2. Meditation - again, even five minutes of meditation can help me feel more centered and connected. You might not like waking up early but getting up just 15 minutes before the kiddos are life-changing. Don't start scrolling when you wake up! Connect with your breath. Feel into your heart space, and allow it to open. Imagine a teacher or loved one pouring love onto you. Sit in the silent stillness. Maybe say a short gratitude prayer or intention. Five minutes is better than nothing!
  3. Self-Compassion - as a human parent, I know I'm not going to be perfect every day. But it took me time to believe I wasn't expected to be perfect. Now I check in with myself every day, a few times. When I'm in the bathroom or sitting down, I give myself some self-compassion by saying, "I'm a human, and I'm allowed to make mistakes." or simply saying, "I love you." Self-compassion is how we remember that even though we are parents, we are humans and have limitations to what our nervous systems can handle. A hand on the heart and a kind word to ourselves can turn around challenging situations.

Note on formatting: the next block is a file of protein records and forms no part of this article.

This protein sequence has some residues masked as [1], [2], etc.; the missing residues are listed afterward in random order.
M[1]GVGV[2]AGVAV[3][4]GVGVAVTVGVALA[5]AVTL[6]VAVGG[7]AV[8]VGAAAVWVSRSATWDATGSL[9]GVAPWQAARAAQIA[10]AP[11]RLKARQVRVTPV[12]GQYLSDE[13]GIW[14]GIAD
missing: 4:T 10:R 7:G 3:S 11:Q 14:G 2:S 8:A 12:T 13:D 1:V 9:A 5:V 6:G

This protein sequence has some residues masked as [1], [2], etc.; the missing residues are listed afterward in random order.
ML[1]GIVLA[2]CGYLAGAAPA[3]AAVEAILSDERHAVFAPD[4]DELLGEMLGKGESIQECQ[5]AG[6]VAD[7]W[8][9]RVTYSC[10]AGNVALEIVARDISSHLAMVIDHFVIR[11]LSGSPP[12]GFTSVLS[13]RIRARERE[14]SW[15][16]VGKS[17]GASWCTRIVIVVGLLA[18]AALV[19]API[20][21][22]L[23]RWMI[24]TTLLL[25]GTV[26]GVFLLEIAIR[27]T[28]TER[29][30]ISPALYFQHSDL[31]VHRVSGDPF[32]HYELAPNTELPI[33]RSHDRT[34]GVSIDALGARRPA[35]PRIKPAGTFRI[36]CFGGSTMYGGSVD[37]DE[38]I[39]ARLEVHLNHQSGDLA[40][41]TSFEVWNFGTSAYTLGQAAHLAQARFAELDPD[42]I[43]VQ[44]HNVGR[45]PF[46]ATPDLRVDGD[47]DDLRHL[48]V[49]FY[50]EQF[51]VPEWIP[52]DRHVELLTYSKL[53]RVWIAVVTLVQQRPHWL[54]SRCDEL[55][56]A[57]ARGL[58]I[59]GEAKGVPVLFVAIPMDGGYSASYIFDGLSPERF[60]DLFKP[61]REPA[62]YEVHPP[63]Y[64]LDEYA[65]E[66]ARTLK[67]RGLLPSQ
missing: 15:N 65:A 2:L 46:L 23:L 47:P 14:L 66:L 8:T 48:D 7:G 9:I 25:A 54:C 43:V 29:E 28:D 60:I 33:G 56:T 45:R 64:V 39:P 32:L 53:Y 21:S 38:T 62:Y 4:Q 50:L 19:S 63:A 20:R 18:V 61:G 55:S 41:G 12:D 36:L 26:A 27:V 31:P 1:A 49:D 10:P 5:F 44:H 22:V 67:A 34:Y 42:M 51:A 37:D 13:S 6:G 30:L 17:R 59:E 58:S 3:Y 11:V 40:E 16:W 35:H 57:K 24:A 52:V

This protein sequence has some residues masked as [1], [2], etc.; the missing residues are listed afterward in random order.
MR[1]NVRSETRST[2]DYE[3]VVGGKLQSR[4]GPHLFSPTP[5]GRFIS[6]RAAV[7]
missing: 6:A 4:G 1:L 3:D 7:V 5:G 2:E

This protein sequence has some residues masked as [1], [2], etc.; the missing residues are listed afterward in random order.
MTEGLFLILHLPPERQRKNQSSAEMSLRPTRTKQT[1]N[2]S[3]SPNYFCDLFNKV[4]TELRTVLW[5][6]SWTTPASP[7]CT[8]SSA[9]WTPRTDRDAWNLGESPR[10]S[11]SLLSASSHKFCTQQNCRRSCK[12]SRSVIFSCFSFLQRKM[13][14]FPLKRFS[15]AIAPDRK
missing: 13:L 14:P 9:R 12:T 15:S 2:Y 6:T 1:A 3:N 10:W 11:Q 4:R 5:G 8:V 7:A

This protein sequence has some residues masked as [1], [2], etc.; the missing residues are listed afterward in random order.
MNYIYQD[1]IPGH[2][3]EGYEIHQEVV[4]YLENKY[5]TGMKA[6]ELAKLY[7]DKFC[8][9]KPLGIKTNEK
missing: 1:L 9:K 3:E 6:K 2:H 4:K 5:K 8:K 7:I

These are all very simple things, which our minds can often tell us won't change anything. But, the small teeny tiny commitments over time have a radical and massive impact on our healing journey.

I'm still looking for my dream village parenting setup, and it's part of why I'm traveling with my family now! In the meantime, the more care I give to myself, the more I see my children and myself through the eyes of unconditional love. I believe that when we care for ourselves, we also care for our children, and we are better able to show up for them as the parents they need us to be.

It's important to prioritize self-care, especially in the midst of the demands of parenting. Practices like meditation and somatic movement can help us feel more centered and connected, and self-compassion is key - we're only human! Let's all strive to see ourselves and our kids through the eyes of unconditional love.

By taking care of ourselves, we can become better parents and create a loving and supportive community for our families. Your capacity to hold your good is expanding every day.

What helps you stay connected and resourced?